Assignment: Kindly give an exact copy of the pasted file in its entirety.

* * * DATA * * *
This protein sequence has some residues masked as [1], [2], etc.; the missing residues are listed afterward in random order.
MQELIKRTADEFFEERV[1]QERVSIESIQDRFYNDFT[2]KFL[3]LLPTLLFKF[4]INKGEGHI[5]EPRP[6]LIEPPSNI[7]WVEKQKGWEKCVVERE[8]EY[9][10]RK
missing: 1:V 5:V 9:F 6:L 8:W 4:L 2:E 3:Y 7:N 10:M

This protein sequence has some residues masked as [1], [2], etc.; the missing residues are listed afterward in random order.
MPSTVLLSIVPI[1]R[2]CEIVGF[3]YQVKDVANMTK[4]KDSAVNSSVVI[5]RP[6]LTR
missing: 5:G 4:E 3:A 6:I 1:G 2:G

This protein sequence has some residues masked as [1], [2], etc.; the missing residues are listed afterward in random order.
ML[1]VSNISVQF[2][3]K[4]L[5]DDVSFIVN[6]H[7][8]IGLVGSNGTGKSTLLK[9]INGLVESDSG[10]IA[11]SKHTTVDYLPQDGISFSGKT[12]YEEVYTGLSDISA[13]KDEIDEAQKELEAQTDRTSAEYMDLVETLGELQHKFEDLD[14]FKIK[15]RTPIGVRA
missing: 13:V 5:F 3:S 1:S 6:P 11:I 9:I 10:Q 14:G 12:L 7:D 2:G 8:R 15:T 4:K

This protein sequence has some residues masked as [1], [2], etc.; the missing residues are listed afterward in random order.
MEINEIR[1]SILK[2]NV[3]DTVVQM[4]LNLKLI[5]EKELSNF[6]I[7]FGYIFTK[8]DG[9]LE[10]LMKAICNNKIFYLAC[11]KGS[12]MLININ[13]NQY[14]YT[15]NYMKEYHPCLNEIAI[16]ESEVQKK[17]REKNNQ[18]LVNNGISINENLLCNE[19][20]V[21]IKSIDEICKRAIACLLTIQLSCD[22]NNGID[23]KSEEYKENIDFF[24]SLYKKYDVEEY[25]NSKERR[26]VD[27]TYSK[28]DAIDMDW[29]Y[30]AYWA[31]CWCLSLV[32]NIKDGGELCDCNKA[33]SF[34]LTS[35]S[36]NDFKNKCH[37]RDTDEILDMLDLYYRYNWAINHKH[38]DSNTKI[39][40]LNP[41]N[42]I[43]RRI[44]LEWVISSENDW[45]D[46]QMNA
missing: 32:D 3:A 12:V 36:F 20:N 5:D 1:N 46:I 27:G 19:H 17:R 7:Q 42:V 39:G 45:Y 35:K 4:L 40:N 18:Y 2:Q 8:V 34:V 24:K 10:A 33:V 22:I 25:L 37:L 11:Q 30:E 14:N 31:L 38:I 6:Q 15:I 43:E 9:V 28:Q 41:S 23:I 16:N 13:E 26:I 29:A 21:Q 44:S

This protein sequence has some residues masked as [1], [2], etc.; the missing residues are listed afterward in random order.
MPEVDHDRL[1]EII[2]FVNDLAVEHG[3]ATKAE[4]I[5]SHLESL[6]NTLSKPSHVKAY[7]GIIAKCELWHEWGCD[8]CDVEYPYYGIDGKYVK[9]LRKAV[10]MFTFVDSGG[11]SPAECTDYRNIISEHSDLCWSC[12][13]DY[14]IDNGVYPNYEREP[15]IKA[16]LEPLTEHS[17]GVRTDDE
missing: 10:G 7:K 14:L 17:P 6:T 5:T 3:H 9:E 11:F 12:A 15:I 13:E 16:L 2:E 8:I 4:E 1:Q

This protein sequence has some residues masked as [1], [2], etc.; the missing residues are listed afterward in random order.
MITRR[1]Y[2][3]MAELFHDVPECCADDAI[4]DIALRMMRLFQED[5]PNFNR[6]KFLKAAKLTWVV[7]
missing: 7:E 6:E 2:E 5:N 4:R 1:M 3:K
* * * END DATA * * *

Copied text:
This protein sequence has some residues masked as [1], [2], etc.; the missing residues are listed afterward in random order.
MQELIKRTADEFFEERV[1]QERVSIESIQDRFYNDFT[2]KFL[3]LLPTLLFKF[4]INKGEGHI[5]EPRP[6]LIEPPSNI[7]WVEKQKGWEKCVVERE[8]EY[9][10]RK
missing: 1:V 5:V 9:F 6:L 8:W 4:L 2:E 3:Y 7:N 10:M

This protein sequence has some residues masked as [1], [2], etc.; the missing residues are listed afterward in random order.
MPSTVLLSIVPI[1]R[2]CEIVGF[3]YQVKDVANMTK[4]KDSAVNSSVVI[5]RP[6]LTR
missing: 5:G 4:E 3:A 6:I 1:G 2:G

This protein sequence has some residues masked as [1], [2], etc.; the missing residues are listed afterward in random order.
ML[1]VSNISVQF[2][3]K[4]L[5]DDVSFIVN[6]H[7][8]IGLVGSNGTGKSTLLK[9]INGLVESDSG[10]IA[11]SKHTTVDYLPQDGISFSGKT[12]YEEVYTGLSDISA[13]KDEIDEAQKELEAQTDRTSAEYMDLVETLGELQHKFEDLD[14]FKIK[15]RTPIGVRA
missing: 13:V 5:F 3:S 1:S 6:P 11:I 9:I 10:Q 14:G 12:L 7:D 2:G 8:R 15:T 4:K

This protein sequence has some residues masked as [1], [2], etc.; the missing residues are listed afterward in random order.
MEINEIR[1]SILK[2]NV[3]DTVVQM[4]LNLKLI[5]EKELSNF[6]I[7]FGYIFTK[8]DG[9]LE[10]LMKAICNNKIFYLAC[11]KGS[12]MLININ[13]NQY[14]YT[15]NYMKEYHPCLNEIAI[16]ESEVQKK[17]REKNNQ[18]LVNNGISINENLLCNE[19][20]V[21]IKSIDEICKRAIACLLTIQLSCD[22]NNGID[23]KSEEYKENIDFF[24]SLYKKYDVEEY[25]NSKERR[26]VD[27]TYSK[28]DAIDMDW[29]Y[30]AYWA[31]CWCLSLV[32]NIKDGGELCDCNKA[33]SF[34]LTS[35]S[36]NDFKNKCH[37]RDTDEILDMLDLYYRYNWAINHKH[38]DSNTKI[39][40]LNP[41]N[42]I[43]RRI[44]LEWVISSENDW[45]D[46]QMNA
missing: 32:D 3:A 12:V 36:F 20:N 5:D 1:N 46:I 27:G 19:H 17:R 7:Q 42:V 39:G 45:Y 35:K 4:L 40:N 18:Y 2:Q 8:V 34:V 24:K 10:A 33:V 22:I 25:L 37:L 11:Q 30:E 14:N 31:L 38:I 6:Q 15:I 43:E 9:V 28:Q 41:S 23:I 16:N 13:E 26:I 29:A 21:Q 44:S

This protein sequence has some residues masked as [1], [2], etc.; the missing residues are listed afterward in random order.
MPEVDHDRL[1]EII[2]FVNDLAVEHG[3]ATKAE[4]I[5]SHLESL[6]NTLSKPSHVKAY[7]GIIAKCELWHEWGCD[8]CDVEYPYYGIDGKYVK[9]LRKAV[10]MFTFVDSGG[11]SPAECTDYRNIISEHSDLCWSC[12][13]DY[14]IDNGVYPNYEREP[15]IKA[16]LEPLTEHS[17]GVRTDDE
missing: 10:G 7:K 14:L 17:P 6:T 5:T 3:H 9:E 11:F 12:A 15:I 13:E 16:L 2:E 8:I 4:E 1:Q

This protein sequence has some residues masked as [1], [2], etc.; the missing residues are listed afterward in random order.
MITRR[1]Y[2][3]MAELFHDVPECCADDAI[4]DIALRMMRLFQED[5]PNFNR[6]KFLKAAKLTWVV[7]
missing: 7:E 6:E 2:E 5:N 4:R 1:M 3:K